Guam’s attorney general, Elizabeth Barrett-Anderson, told the island’s Department of Public Health to issue marriage licenses to same-sex couples earlier today (Wednesday, April 15).
But later in the day, the governor and lieutenant governor issued a statement that while they respect the opinion of the attorney general, either the legislature should change the marriage law or a referendum should be held on marriage equality before the licenses are issued, according to the Guam Pacific Daily News.
The issue of whether to issue marriage licenses to same-sex couples is currently under review by the territory’s administration. So far, no U.S. territories have marriage equality.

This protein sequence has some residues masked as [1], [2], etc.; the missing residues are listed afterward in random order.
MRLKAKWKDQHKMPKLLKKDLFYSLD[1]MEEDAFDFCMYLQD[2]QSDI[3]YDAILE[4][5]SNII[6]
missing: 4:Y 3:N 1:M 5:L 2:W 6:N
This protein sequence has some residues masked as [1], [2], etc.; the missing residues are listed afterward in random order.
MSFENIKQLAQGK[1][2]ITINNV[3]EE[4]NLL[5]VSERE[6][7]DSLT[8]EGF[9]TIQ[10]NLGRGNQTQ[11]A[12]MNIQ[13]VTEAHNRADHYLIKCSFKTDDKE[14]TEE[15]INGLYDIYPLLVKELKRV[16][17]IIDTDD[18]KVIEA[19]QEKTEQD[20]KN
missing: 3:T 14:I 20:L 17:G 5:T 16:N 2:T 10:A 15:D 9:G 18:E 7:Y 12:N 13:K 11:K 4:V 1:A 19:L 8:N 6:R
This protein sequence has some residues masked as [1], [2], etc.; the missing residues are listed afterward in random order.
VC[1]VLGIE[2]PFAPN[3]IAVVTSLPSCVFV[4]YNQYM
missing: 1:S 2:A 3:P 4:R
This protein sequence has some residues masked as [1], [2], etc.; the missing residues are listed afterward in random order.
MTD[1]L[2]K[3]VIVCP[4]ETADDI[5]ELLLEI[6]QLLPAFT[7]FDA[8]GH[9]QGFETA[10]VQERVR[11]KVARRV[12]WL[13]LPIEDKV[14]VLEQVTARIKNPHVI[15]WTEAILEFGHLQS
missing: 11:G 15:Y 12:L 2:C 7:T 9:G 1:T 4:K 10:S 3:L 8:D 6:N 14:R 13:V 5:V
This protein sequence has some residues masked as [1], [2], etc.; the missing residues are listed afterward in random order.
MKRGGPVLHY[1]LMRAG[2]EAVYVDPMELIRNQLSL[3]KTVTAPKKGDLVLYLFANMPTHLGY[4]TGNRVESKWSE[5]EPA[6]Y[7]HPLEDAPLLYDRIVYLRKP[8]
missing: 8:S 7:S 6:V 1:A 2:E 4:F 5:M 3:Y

Guam is a U.S. territory in the North Pacific halfway between Japan and Australia, 3,950 miles west of Hawaii. Guam sits across the international dateline and is 15 hours ahead of Dallas.
Meanwhile, a lawsuit aimed at overturning Puerto Rico’s ban on marriage for same-sex couples is on hold, pending a ruling from the U.S. Supreme Court this term.
The First Circuit Court of Appeals, which has jurisdiction over Puerto Rico, said that it will not schedule oral arguments in the case until a ruling comes down from SCOTUS this summer. Puerto Rico is no longer defending the territory’s marriage ban.